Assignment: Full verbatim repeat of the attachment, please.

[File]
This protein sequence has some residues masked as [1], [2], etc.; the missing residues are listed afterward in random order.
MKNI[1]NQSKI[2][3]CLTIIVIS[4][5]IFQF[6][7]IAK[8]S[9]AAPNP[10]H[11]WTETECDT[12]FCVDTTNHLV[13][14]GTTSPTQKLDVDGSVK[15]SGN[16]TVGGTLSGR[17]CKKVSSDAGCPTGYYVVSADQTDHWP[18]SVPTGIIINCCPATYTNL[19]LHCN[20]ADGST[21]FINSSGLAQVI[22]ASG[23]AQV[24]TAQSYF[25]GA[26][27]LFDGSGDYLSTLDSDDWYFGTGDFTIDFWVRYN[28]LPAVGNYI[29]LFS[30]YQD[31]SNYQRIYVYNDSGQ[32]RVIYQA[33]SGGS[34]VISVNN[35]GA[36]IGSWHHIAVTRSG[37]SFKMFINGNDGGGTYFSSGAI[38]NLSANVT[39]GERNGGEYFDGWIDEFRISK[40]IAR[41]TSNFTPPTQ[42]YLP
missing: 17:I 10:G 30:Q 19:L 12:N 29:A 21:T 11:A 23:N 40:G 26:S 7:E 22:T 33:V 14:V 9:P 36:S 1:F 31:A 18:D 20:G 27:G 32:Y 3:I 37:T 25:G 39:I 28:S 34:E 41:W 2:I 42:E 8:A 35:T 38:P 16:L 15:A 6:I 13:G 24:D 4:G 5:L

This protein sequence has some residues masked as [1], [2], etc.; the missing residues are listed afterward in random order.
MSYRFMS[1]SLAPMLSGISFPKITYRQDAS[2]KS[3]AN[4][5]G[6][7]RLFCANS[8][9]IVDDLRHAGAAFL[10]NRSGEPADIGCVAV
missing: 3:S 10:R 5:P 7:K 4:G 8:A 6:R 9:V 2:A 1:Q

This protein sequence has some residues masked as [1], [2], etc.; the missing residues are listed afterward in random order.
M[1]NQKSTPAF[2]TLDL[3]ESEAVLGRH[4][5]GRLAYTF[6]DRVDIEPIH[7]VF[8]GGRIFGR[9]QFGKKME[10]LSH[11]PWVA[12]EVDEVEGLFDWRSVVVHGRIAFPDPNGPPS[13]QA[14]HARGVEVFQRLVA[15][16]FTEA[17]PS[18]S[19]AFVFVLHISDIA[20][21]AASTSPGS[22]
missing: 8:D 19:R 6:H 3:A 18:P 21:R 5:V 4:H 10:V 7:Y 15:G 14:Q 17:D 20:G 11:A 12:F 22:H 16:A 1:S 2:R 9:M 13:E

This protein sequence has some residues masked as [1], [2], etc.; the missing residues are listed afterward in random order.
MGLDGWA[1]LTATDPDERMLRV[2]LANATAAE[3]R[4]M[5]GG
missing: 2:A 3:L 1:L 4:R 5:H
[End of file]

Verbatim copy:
This protein sequence has some residues masked as [1], [2], etc.; the missing residues are listed afterward in random order.
MKNI[1]NQSKI[2][3]CLTIIVIS[4][5]IFQF[6][7]IAK[8]S[9]AAPNP[10]H[11]WTETECDT[12]FCVDTTNHLV[13][14]GTTSPTQKLDVDGSVK[15]SGN[16]TVGGTLSGR[17]CKKVSSDAGCPTGYYVVSADQTDHWP[18]SVPTGIIINCCPATYTNL[19]LHCN[20]ADGST[21]FINSSGLAQVI[22]ASG[23]AQV[24]TAQSYF[25]GA[26][27]LFDGSGDYLSTLDSDDWYFGTGDFTIDFWVRYN[28]LPAVGNYI[29]LFS[30]YQD[31]SNYQRIYVYNDSGQ[32]RVIYQA[33]SGGS[34]VISVNN[35]GA[36]IGSWHHIAVTRSG[37]SFKMFINGNDGGGTYFSSGAI[38]NLSANVT[39]GERNGGEYFDGWIDEFRISK[40]IAR[41]TSNFTPPTQ[42]YLP
missing: 17:I 10:G 30:Q 19:L 12:N 29:A 21:T 11:A 23:N 40:G 26:S 7:E 22:T 33:V 14:V 9:P 36:S 1:F 31:A 18:D 20:G 27:G 32:Y 3:I 37:T 25:G 39:I 28:S 34:E 41:W 2:I 42:E 8:A 35:T 38:P 16:L 15:A 6:I 13:G 24:D 4:G 5:L

This protein sequence has some residues masked as [1], [2], etc.; the missing residues are listed afterward in random order.
MSYRFMS[1]SLAPMLSGISFPKITYRQDAS[2]KS[3]AN[4][5]G[6][7]RLFCANS[8][9]IVDDLRHAGAAFL[10]NRSGEPADIGCVAV
missing: 3:S 10:R 5:P 7:K 4:G 8:A 6:R 9:V 2:A 1:Q

This protein sequence has some residues masked as [1], [2], etc.; the missing residues are listed afterward in random order.
M[1]NQKSTPAF[2]TLDL[3]ESEAVLGRH[4][5]GRLAYTF[6]DRVDIEPIH[7]VF[8]GGRIFGR[9]QFGKKME[10]LSH[11]PWVA[12]EVDEVEGLFDWRSVVVHGRIAFPDPNGPPS[13]QA[14]HARGVEVFQRLVA[15][16]FTEA[17]PS[18]S[19]AFVFVLHISDIA[20][21]AASTSPGS[22]
missing: 8:D 19:R 6:H 3:A 18:P 21:R 5:V 4:H 10:V 7:Y 15:G 14:Q 17:D 20:G 11:A 12:F 22:H 16:A 1:S 2:R 9:M 13:E

This protein sequence has some residues masked as [1], [2], etc.; the missing residues are listed afterward in random order.
MGLDGWA[1]LTATDPDERMLRV[2]LANATAAE[3]R[4]M[5]GG
missing: 2:A 3:L 1:L 4:R 5:H